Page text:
Retailers Near Barclays See Mixed Results

Barclays has increased business at nearby restaurants and bars during events nights, but not so much at other shops, The Wall Street Journal found. Concert goers are bigger spenders than sports fans. “How much boils down to whether the main act is a Barbra Streisand concert or a Brooklyn Nets basketball game. The bottom line: Streisand fans are much heavier spenders than Nets fans,” said the Journal. But even if a place is packed, that doesn’t necessarily mean higher receipts for the business owner. When there’s an event on at Barclays, “my customers who would normally have come in will look and say, ‘It’s too busy in there, let’s find some other place,'” said Andre Jordan, a co-owner of German beer hall Die Koelner Bierhalle. The area is still changing, but vacancy rates declined this year on the blocks closest to the stadium, said the Journal. The retailer study was done by Forest City Ratner.
Barclays Arena Gives Some Assist to Retailers [WSJ]

17 Comment

  • The article only mentions restaurants and bars, no other merchants. Everyone that I know that owns a business in the area has either seen a decline in sales or has stayed flat since the arena opened.
    Though I can’t speak to how the huge box stores in the Atlantic Center are faring.

  • who goes shopping before a concert/sporting event?

  • “On event nights, “my customers who would normally have come in will look
    and say, ‘It’s too busy in there, let’s find some other place,'” Mr.
    Jordan says.”


    I’d think he’d be a bit more enthused about a full house. You know, being the owner. But that’s just me.

  • I find it amusing (but not surprising) that brownstoner chose to highlight this article (showing not necessarily great news) about Barclays Center; but only put a link in for the NYT article that talks about the remarkable success of Barclay’s Center in discouraging event goers from driving.

    • Yeah, how about that. As you said, not surprising.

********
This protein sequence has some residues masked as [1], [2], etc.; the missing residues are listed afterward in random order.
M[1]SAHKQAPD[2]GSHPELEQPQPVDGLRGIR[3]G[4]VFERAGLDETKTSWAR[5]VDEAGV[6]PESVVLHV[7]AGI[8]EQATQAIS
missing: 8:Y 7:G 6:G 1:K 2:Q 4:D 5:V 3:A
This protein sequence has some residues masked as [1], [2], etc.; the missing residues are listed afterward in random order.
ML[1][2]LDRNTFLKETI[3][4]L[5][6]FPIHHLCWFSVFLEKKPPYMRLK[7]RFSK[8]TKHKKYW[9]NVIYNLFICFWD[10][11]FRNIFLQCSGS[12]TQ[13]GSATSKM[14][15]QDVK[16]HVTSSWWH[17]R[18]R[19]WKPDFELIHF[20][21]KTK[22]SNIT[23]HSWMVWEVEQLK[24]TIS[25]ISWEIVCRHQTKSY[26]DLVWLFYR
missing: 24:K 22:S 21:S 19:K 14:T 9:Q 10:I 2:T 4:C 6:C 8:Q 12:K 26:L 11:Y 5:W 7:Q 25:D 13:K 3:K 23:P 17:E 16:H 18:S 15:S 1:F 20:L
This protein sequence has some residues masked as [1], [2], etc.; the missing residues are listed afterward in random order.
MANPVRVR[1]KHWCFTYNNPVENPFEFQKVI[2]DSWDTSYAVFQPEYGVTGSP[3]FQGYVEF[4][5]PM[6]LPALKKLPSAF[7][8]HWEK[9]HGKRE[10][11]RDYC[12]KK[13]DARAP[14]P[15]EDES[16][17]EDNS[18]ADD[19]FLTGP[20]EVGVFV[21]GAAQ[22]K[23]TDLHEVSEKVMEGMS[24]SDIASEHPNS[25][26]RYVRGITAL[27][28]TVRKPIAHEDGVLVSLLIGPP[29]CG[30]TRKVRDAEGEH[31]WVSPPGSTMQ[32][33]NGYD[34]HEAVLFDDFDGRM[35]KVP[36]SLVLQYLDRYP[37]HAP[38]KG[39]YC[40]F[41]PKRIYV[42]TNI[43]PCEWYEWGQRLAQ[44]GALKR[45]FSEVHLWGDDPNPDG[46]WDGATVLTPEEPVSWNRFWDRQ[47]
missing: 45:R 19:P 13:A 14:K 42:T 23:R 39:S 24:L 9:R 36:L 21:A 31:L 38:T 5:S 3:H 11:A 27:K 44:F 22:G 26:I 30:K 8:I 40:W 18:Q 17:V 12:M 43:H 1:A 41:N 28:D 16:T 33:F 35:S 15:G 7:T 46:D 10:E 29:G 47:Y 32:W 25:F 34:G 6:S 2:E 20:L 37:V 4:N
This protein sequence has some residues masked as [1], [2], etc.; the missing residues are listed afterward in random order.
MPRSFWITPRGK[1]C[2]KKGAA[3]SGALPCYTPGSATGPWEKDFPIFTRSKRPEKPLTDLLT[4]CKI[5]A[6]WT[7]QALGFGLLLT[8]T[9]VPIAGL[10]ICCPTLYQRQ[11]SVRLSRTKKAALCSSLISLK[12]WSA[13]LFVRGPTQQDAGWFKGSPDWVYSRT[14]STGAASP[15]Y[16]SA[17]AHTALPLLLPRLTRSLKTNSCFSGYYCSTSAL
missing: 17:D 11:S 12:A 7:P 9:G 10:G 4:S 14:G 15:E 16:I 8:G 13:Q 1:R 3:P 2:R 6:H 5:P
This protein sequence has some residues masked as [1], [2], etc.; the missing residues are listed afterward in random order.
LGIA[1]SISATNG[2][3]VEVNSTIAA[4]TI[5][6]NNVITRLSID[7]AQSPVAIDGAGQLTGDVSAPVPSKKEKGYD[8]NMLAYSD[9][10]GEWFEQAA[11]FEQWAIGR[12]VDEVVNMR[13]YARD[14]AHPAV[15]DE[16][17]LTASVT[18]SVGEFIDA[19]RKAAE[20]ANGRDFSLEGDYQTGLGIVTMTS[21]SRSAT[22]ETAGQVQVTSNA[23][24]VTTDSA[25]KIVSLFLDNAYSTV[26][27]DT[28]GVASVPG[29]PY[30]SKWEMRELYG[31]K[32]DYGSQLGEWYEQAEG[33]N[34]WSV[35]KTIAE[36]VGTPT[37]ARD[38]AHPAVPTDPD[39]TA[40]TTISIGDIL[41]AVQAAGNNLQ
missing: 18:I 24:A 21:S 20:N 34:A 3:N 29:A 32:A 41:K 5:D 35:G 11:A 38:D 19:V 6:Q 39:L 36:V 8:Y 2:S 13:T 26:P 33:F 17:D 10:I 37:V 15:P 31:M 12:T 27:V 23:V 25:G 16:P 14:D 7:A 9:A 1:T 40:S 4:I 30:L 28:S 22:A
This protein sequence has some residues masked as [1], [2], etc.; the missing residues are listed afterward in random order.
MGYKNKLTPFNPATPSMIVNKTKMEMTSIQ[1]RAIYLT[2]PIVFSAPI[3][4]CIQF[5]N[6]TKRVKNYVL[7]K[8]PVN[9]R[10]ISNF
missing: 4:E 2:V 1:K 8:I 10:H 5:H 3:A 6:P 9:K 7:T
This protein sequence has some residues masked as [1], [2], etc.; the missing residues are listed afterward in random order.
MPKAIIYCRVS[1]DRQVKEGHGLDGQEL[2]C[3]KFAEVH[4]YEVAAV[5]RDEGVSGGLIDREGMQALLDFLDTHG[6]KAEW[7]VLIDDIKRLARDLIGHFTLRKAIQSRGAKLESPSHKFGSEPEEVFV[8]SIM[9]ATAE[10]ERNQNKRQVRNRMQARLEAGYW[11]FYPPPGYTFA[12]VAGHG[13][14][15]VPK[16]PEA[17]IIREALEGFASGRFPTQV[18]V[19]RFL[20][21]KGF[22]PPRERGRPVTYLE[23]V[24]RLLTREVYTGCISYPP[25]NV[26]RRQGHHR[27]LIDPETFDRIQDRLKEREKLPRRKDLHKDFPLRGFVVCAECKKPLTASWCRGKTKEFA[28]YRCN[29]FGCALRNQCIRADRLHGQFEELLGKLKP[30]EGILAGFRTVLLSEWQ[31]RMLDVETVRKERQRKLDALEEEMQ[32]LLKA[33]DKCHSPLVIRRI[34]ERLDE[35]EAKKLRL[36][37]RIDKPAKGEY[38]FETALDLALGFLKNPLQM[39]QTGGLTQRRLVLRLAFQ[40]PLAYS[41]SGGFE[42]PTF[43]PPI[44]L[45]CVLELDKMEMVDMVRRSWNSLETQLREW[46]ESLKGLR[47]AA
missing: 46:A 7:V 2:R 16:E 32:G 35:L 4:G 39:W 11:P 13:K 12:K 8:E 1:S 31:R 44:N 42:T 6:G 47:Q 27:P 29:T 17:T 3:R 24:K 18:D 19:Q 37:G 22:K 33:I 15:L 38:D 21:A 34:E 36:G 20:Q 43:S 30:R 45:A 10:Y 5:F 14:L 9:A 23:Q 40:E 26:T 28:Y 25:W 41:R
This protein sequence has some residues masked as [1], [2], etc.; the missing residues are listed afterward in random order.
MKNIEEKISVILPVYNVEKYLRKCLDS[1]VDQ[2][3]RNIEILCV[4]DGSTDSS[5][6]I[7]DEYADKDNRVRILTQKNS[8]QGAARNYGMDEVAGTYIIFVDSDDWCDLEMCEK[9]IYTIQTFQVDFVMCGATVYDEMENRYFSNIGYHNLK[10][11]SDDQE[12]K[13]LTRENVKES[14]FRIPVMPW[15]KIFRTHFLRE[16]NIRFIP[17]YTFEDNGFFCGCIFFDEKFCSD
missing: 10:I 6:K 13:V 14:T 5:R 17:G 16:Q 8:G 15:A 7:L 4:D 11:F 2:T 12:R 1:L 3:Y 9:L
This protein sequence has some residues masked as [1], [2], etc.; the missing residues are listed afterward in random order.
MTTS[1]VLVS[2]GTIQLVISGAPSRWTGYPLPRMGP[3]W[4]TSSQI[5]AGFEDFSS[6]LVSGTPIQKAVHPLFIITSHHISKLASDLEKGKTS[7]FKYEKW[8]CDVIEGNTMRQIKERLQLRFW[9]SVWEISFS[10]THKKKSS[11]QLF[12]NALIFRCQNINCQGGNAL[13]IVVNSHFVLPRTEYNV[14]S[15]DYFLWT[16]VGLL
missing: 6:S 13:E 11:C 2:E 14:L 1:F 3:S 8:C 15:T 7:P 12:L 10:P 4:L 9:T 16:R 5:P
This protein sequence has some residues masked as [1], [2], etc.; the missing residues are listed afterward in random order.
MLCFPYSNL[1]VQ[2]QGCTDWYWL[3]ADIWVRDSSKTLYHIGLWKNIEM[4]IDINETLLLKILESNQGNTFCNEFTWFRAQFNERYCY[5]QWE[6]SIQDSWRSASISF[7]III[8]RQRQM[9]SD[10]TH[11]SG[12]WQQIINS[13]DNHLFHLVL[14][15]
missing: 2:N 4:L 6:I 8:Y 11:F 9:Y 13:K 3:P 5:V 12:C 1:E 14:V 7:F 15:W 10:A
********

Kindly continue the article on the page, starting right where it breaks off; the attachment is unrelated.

• The reason for that is because we are a real estate site and this story is about how Barclays affects the price of commercial real estate.

      • And the fact that Barclays didnt result in massive traffic jams, endless cars circling for parking and horrible impact on quality of life for residents (as widly predicted here) is not a real estate story?? Have we forgotten the term AY-Effect so quickly – the idea that the traffic, crowds and congestion brought by Barclays would kill RE valuations in the area???

        Cate, maybe its unintentional but the choice of stories highlighted (esp around AY) is decidedly negative.

      • OK, if you say so. Still I recall this blog taking a position of concern regarding an increase in car traffic in the area as a result of the arena. And don’t traffic patterns impact real estate to some degree? That explanation doesn’t wash, Cate.

  • Just wondering how many of these business opposed AY

  • no surprise at all we knew this was coming this way
    by the way, whole area will be retail transformed over the next several, just watch and Shake paid a record BK rent, over 200

  • The impact is super, super local. Over on Vanderbilt Ave, two restaurants hoping to profit from the arena are already out of business. People won’t walk that far — or aren’t familiar enough with the area to even know where Vanderbilt is: “On Monday, the crowd in front of the arena before the McCartney concert had varying plans on what to do after the show. Some planned to get on the train and go home. Others wanted to explore. “I would have thought there would be more in this area,” said Anthony Accetta, a service technician from Bethpage, N.Y., who was at the concert with his wife, Barbara. The two ended up settling on a solution that would satisfy both neighborhood and arena businesses: They bought sodas and pretzels inside Barclays and went to Gino’s Pizza on Flatbush for dinner.”

  • 1) The arena isn’t going anywhere. Get over it.

    2) There will be between 10,000 and 15,000 people coming and going over 250 times per year. It is not possible that a traffic flow of that magnitude will not positively impact the RIGHT KIND OF BUSINESSES FOR THAT LOCATION.

    3) Perhaps whysenhymer could be a bit more factual beyond reciting his/her folksy anecdotal “data”. He/she makes it sound like they have personal knowledge of extensive sales data for the surrounding businesses.

    4) We are still in the infancy of this dynamic. There is much left to learn and pontification at this juncture is a fool’s game. Of course, that makes this a perfect discussion topic on the Brownstoner blogs.

  • The reason why many businesses aren’t doing as well is because although AY is on top of a transit hub, its still in a heavily residential area. The reason why the businesses around MSG do so well is because its in a heavily commercial area. Most of the people that attend events in MSG are already in Manhattan before the event (primarily for work). That’s not the case for AY. For most, AY is the only destination; for most patrons its go there and then go home.